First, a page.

EU cuts growth estimates, sounds gloomy note on the economy
The European Commission warned of difficult times Thursday as it raised its inflation estimates by half a percentage point and cut growth forecasts by nearly the same amount.
22 February 2008
Brussels - The European Commission warned of difficult times Thursday as it raised its inflation estimates by half a percentage point and cut growth forecasts by nearly the same amount.
"We are living in a difficult moment," said Joaquin Almunia, the European Union's economic and monetary affairs commissioner.
"Europe clearly begins to feel the impact of the global headwinds in terms of lower growth and higher inflation," he added.
The latest forecasts by the EU executive predict gross domestic product (GDP) in the 27-member bloc to grow by just 2pc in 2008. This is 0.4pc lower than predicted by its November estimate. The GDP growth estimate for the 15-member eurozone was also cut by a similar amount, from 2.2 to 1.8pc.
At the same time, 2008 inflation forecasts for both the eurozone and the EU as a whole were revised up by half a percentage point, to 2.6 and 2.9pc respectively.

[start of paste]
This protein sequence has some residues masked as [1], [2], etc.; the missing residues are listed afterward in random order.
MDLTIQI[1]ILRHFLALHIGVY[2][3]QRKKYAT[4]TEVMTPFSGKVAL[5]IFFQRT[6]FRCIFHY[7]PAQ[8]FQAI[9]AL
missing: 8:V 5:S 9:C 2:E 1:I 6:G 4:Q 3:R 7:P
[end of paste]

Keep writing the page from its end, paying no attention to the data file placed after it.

Officials in Brussels said the European economy was being adversely affected by the uncertain outlook of the global economy, which was in turn suffering from the slowdown in the US economy, soaring oil and food prices and the ongoing turmoil on the financial markets.
Almunia said the revised figures were explained by the fact that all of the fears expressed by the commission in formulating its November forecasts had materialised: "The financial turmoil is taking longer than expected", "the US slowdown is more evident" while "confidence levels have not improved, they have worsened."
Growth in Europe's economic locomotive, Germany, was revised down to 1.6pc in 2008, with high inflation denting consumer confidence.
The commission's latest forecasts also confirmed the widely-held belief that Italy is "the sick man of Europe", with GDP growth in Europe's fourth-largest economy now predicted to crawl at a near-flat rate of 0.7pc.
Almunia called on European consumers to be both "realistic and optimistic."
The commissioner urged governments to enact sound fiscal policies and progress with structural reforms aimed at increasing competition. He also invited trade unions not to expect wage increases that were not being backed by productivity gains.
While he ruled out the need for a fiscal stimulus package similar to the one adopted by the US, Almunia said governments with solid public accounts would be able to mitigate the impact of the economic slowdown by increasing spending.
However, this option would not be available to countries like France or Italy, whose budget deficit to GDP ratio is still dangerously close to the upper 3pc limit imposed on members of the eurozone.
"Excessive deficits are not a solution," Almunia said.